Nicolaes Visscher  (Nicolaum) entered into partnership with his father and continued the busines and stayed on the Kalverstraat ‘in de Visscher’ till his death. About 1657, the first edition appeared of his Atlas Contractus Orbis Terrarum. Until 1700, several editions of this composed atlas appeared. At first without, after 1677 with a printed index. Those atlases had no fixed contents, but were composed on demand. Not only ‘Visscher’ maps, but also maps of other publishers were obtainable. In May 1664, Nicolaes Visscher was admitted as a member of the Booksellers’ Guild of his town. In July 1677, he was granted a patent of the States of Holland and West-Friesland for the printing and publishing of maps and atlases for a period of 15 years. At about the same time, he also brought out an Atlas Minor sive totius Orbis Terrarum.

Nicolaes Visscher (II) (1649-1702)

Nicolaes Visser II (Nicolaus or Nicolai)  inherited the ‘shop’ from his father. To obtain a new privilegio he applied to the States of Holland and West-Friesland in 1682, for a patent for printing and publishing maps. This patent was granted to him the same year. He moved the firm to the Dam, but it kept the same sign-board: “In de Visscher”. Around 1683, he published his first Atlas Minor with a printed index of 91 maps. In 1684, an atlas Germania Inferior appeared. Till 1697 he published another number of atlases. He used his grandfather’s (Claes Jansz.) maps less often now and relied more and more on his own.

Visscher is well-known for the depth of accuracy within his maps, and for embellishing the maps’ beauty further with small detailing. This work is known for the high quality of engraving, exceptionally fine ornament, and accurate geographical information. His true innovation lies in his rendering of the New World, where he added small variations to the still widely unknown North American coastlines. About 1690 Visscher retouched the old plate of N.J. Visscher, by adding the city of Philadelphia and the name of the state Pennsylvania. Majority of the maps are published by Visscher with additional maps by several other mapmakers. The Atlas Minor is a fine and comprehensive composite atlas, and one of a series of large atlases compiled and sold by the Visscher family of art dealers and cartographers in the 17th century. There is a catalog from those years (27 pages!) that clarifies a lot about the type of material that the publisher offered. Only 10% consisted of maps, the rest related to prints. The Visschers saw their shop primarily as an art dealership, but there was also a large selection of maps available. The catalog also lists the large wall maps, few of which have survived.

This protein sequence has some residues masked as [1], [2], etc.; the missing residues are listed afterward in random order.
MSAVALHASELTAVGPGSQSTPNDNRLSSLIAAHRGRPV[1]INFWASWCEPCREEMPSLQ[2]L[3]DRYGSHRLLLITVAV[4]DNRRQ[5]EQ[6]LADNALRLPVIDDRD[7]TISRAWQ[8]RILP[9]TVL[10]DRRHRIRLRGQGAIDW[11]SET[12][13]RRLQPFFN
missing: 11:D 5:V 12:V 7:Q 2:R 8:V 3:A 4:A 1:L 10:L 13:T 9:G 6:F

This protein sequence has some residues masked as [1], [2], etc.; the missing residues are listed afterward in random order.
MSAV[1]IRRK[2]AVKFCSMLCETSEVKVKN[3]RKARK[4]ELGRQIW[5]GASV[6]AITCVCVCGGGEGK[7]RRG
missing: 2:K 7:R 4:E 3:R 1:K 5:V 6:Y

After Nicolaes’ death some of the plates were sold to Gerard Valck and Pieter Schenk. But his wife, Elizabeth Verseyl, also published several composed atlases. She also published a combination of cartographic maps and maps of war in the Atlas Minor with substitle De Stoel des Oorlogs in de Wereld (The seat of war in the world). The shop enjoyed a high reputation owing to the great variety of the assortment. With the death of Elizabeth Verseyl, in 1726, the last descendant died of a great map- and atlas-publishing firm in Amsterdam.

De Visscher familie

Bijna een eeuw lang was de familie Visscher één van de belangrijkste kunsthandelaren en kaartuitgevers in Amsterdam. Aan het begin van de zeventiende eeuw was Amsterdam een ​​bruisend centrum voor artistieke productie, wereldhandel, wetenschappelijke inspanningen, cartografie en gedrukte publicaties. In het centrum van deze bloeiende stad opende een jonge aspirant-kunstenaar genaamd Claes Jansz. Visscher (1587–1652) de deuren van zijn nieuwe drukkerij ‘De Visser’ – eerst gelegen aan de drukbezochte Kalverstraat en later aan de evenzo populaire Dam – in 1611. Zijn werk omvat bijna vijfduizend prenten buiten zijn werk als kaartenmaker om. Claes Jansz. Visscher werd opgevolgd door zijn zoon Nicolaes (1618-1679), zijn kleinzoon Nicolaus (1649-1702) en Nicolaus’ weduwe, Elisabeth Versijl (leeflang, 2014). Een groot aantal kaarten zijn begin 18e eeuw verkocht aan de uitgeverij van Pieter Schenk.